Of course I've been reading everything I can on teak decks and dark hulls. This is an Airex cored hull which adds a good deal of insulation. I dont think taking the boat to the tropics will make a big difference in cabin temp but one thing that's cropped up in my reading is dark colors on cored hulls can lead to delamination.
LLCoolDave is offline  
post #35 of 35 Old 07-23-2019
Old soul
 
MikeOReilly's Avatar
 
Join Date: Apr 2010
Location: Wherever I am
Posts: 4,441
Thanks: 268
Thanked 205 Times in 192 Posts
Rep Power: 11
 
Re: 40 yr old teak decks

Quote:
Originally Posted by LLCoolDave View Post
Of course I've been reading everything I can on teak decks and dark hulls. This is an Airex cored hull which adds a good deal of insulation. I dont think taking the boat to the tropics will make a big difference in cabin temp but one thing that's cropped up in my reading is dark colors on cored hulls can lead to delamination.
Interesting. My Rafiki has an Airex cored hull. Itís down to a couple of feet above the start of the keel encasement, so not 100%. This boat is definitely well insulated. Stays cool well into the heat of day, and stays warm well into the night. Also insulated against sound, so I sleep well.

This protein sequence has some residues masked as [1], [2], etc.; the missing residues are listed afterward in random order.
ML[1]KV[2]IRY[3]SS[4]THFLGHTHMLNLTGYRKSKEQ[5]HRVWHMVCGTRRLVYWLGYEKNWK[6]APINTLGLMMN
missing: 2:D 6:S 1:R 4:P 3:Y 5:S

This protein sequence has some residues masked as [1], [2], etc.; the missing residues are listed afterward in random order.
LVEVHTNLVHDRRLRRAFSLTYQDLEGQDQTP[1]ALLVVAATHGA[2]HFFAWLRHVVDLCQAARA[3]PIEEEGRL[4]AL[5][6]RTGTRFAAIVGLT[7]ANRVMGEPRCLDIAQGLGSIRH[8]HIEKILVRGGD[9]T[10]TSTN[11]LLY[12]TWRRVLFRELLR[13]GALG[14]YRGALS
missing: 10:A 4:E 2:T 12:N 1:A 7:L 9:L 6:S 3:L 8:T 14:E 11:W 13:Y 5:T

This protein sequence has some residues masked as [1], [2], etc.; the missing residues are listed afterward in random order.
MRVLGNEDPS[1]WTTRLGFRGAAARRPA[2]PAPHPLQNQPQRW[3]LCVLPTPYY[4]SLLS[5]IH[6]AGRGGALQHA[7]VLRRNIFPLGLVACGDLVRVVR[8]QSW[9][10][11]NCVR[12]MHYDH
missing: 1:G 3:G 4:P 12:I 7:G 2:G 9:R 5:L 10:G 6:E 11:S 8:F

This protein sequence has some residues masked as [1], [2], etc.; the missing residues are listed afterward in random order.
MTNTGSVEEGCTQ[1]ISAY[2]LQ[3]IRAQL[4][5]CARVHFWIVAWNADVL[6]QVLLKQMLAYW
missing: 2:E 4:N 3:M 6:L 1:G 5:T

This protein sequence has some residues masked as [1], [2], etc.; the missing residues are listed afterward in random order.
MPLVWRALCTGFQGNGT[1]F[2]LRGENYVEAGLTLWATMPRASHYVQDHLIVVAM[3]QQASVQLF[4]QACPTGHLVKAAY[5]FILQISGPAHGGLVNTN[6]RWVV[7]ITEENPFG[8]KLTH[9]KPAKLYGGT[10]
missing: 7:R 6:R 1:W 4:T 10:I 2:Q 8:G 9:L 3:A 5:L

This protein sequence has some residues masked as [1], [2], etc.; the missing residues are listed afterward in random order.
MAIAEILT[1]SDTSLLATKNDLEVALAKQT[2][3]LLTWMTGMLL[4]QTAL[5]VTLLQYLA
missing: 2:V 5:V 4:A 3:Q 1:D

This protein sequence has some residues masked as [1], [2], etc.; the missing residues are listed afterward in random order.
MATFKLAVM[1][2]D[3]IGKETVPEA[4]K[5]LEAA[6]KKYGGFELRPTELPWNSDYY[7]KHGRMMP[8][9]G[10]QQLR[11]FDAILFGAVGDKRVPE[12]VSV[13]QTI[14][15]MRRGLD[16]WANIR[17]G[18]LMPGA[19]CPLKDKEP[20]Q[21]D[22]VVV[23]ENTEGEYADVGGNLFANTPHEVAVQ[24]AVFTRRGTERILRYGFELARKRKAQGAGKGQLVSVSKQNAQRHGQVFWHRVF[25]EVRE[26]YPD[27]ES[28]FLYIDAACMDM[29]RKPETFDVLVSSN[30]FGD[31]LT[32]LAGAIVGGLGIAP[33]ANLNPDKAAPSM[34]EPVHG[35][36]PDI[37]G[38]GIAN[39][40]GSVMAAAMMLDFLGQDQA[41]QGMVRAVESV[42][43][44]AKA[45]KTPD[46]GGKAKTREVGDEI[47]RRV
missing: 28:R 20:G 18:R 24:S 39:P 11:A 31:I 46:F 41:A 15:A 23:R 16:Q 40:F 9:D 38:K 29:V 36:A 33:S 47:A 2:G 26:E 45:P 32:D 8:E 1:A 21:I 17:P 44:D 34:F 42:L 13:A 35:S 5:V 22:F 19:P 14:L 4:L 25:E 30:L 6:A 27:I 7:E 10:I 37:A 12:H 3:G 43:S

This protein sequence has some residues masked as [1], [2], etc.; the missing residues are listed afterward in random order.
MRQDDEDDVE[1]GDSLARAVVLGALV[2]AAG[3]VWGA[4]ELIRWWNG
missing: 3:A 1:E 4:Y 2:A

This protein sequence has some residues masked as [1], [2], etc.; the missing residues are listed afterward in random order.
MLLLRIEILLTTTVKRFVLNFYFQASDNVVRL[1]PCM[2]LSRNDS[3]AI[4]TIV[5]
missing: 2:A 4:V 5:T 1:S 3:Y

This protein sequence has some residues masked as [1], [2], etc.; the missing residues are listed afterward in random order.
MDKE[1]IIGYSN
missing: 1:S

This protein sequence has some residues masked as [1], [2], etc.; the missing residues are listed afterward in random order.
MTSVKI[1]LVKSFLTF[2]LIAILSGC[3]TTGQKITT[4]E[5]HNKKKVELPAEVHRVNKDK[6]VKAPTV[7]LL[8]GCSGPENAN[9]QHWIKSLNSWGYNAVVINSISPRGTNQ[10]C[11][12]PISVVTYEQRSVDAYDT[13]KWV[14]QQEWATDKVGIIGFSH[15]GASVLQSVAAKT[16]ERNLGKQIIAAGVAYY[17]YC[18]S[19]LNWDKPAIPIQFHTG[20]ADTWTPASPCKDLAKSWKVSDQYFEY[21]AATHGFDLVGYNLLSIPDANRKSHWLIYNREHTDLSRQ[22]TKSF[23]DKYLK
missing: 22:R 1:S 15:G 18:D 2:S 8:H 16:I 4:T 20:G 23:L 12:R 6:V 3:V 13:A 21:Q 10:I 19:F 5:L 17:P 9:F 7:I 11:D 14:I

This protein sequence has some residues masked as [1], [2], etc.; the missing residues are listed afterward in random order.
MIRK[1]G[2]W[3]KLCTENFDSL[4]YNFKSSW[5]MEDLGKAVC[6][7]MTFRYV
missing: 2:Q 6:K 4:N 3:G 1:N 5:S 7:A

Not sure if this is insulating character is due to the Airex, or simply because my hull is so damn thick anyway.

Why go fast, when you can go slow.
BLOG:
To view links or images in signatures your post count must be 10 or greater. You currently have 0 posts.
MikeOReilly is online now  
Reply

Quick Reply
Message:
Options

By choosing to post the reply above you agree to the rules you agreed to when joining Sailnet.
Click Here to view those rules.

Register Now



In order to be able to post messages on the SailNet Community forums, you must first register.
Please enter your desired user name, your email address and other required details in the form below.
Please note: After entering 3 characters a list of Usernames already in use will appear and the list will disappear once a valid Username is entered.


User Name:
Password
Please enter a password for your user account. Note that passwords are case-sensitive.

Password:


Confirm Password:
Email Address
Please enter a valid email address for yourself.

Email Address:
OR

Log-in











Currently Active Users Viewing This Thread: 1 (0 members and 1 guests)
 
Thread Tools
Show Printable Version Show Printable Version
Email this Page Email this Page



Posting Rules  
You may post new threads
You may post replies
You may not post attachments
You may not edit your posts

BB code is On
Smilies are On
[IMG] code is On
HTML code is On
Trackbacks are On
Pingbacks are On
Refbacks are On

 
For the best viewing experience please update your browser to Google Chrome